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How to Balance Breastfeeding and the Bottle

How to Make Supplementing Work for You


While all moms are amazing, no mom is great at everything. Some struggle through tears while breastfeeding and end up stopping before they’d really like to. But this is one instance in life where you really can have it both ways—that is, you can provide your baby with the nutrients breast milk supplies while also having the freedom of letting him have some bottles some of the time. Of course, nothing but breast milk is best for babies until they're at least 6 months old. But some breast milk is way better than no breast milk.  Whatever your reason, your challenge will be first of all deciding whether this is really the route you want to go, and then, if the answer is yes, keeping up enough of a milk supply so that you don't end up weaning your baby before you're ready to give up those precious nursing moments.

Why Supplement?

Supplementing means that in addition to nursing your baby, you’re also giving him bottles of formula. Moms start supplementing for all kinds of reasons: it's hard to pump at work; someone is pressuring you to stop breastfeeding; you're worried the baby isn't getting enough milk; you want one less stressor in your life; or you need more time and flexibility to tend to other responsibilities, such as older children.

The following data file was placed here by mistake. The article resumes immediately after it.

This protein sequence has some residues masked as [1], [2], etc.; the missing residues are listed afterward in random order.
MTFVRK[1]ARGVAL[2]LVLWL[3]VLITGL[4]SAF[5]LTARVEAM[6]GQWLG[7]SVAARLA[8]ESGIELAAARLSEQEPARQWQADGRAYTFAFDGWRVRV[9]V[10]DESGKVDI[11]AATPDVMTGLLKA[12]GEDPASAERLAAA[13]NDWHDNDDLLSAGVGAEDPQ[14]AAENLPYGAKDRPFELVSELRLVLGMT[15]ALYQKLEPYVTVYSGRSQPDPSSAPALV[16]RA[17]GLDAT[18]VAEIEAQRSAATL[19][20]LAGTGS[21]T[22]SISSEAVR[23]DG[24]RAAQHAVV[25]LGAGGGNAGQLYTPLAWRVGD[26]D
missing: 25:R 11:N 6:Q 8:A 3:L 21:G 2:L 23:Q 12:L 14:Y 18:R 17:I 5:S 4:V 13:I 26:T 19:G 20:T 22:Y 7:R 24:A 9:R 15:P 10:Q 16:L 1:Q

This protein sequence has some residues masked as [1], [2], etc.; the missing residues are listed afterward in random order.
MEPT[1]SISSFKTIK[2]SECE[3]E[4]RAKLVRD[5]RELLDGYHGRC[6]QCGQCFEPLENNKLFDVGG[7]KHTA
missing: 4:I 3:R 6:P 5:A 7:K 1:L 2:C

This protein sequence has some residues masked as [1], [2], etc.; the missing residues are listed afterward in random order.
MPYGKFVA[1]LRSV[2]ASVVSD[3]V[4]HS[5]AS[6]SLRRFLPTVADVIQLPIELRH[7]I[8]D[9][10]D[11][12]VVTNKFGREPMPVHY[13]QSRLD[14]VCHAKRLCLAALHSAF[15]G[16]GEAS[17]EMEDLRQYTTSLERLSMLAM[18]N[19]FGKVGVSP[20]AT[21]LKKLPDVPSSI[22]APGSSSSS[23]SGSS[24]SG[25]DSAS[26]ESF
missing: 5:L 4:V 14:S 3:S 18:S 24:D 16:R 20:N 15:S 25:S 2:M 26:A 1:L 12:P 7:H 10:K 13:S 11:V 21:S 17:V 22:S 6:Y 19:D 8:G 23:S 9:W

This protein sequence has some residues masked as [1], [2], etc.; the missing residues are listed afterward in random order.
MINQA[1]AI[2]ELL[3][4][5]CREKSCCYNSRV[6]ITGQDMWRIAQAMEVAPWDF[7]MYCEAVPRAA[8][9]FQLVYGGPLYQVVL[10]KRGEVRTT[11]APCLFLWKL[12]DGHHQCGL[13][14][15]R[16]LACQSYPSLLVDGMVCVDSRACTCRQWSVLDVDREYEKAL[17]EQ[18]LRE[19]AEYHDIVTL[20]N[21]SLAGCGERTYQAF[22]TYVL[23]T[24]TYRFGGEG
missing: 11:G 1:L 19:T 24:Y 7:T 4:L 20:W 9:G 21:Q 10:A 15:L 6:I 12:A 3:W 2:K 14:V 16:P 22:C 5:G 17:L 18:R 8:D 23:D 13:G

Outside influences If you're thinking of supplementing because your mom, aunt, mother-in-law or some other relative is pressuring you to start the baby on formula or solids, think twice. Technology and what we know about nutrition may have changed a lot since they had infants, plus this should be your decision. If you and the baby are doing OK with breastfeeding, keep it up till your baby is 6 months old or, even better, a year. Breast milk is the best form of nutrition, even after your baby starts solids.

The baby isn’t getting enough to eat

This could be a good reason to supplement, but how do you know it’s true?

  • “I started pumping and only a tiny bit of milk came out!” Actually, that’s completely normal for first-time pumping. The first few times a mom pumps are generally an almost “dry run.” If you relax, the reflex that causes more milk to come out will be stimulated and you’ll be good to go.
  • “I think the baby is hungry even though I'm feeding her - she’s crying and demanding food all the time." That might be true, but your baby is likely just going through a growth spurt; her need for more milk is actually increasing your milk production. If it works for you, go with the flow and let her nurse, nurse, nurse, nurse. This will pass in a few days once your supply has increased. If you’re about to tear your hair out, consider supplementing!
  • If you have doubts, ask your pediatrician. If the doc is satisfied that your baby is thriving, you don't need to supplement in order to keep your child well fed.